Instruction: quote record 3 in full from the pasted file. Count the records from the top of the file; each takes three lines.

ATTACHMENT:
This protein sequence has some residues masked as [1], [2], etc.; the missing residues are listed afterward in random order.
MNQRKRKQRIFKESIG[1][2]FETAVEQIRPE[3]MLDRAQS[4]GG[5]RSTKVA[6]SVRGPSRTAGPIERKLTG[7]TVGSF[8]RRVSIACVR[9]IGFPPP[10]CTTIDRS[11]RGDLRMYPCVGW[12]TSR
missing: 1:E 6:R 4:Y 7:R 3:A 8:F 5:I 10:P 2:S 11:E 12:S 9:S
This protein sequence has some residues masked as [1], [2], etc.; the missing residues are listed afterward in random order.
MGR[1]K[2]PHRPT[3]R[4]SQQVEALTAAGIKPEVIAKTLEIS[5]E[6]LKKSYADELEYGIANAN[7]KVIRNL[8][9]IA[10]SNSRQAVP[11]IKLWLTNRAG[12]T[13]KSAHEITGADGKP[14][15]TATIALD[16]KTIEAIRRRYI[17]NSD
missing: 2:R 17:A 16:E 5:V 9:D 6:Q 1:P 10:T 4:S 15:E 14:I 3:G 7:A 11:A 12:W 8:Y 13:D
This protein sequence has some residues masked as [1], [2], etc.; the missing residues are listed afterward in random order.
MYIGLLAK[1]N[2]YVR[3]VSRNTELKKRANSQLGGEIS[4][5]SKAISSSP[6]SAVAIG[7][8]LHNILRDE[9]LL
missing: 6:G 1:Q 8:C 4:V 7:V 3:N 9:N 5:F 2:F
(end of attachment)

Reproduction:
This protein sequence has some residues masked as [1], [2], etc.; the missing residues are listed afterward in random order.
MYIGLLAK[1]N[2]YVR[3]VSRNTELKKRANSQLGGEIS[4][5]SKAISSSP[6]SAVAIG[7][8]LHNILRDE[9]LL
missing: 6:G 1:Q 8:C 4:V 7:V 3:N 9:N 5:F 2:F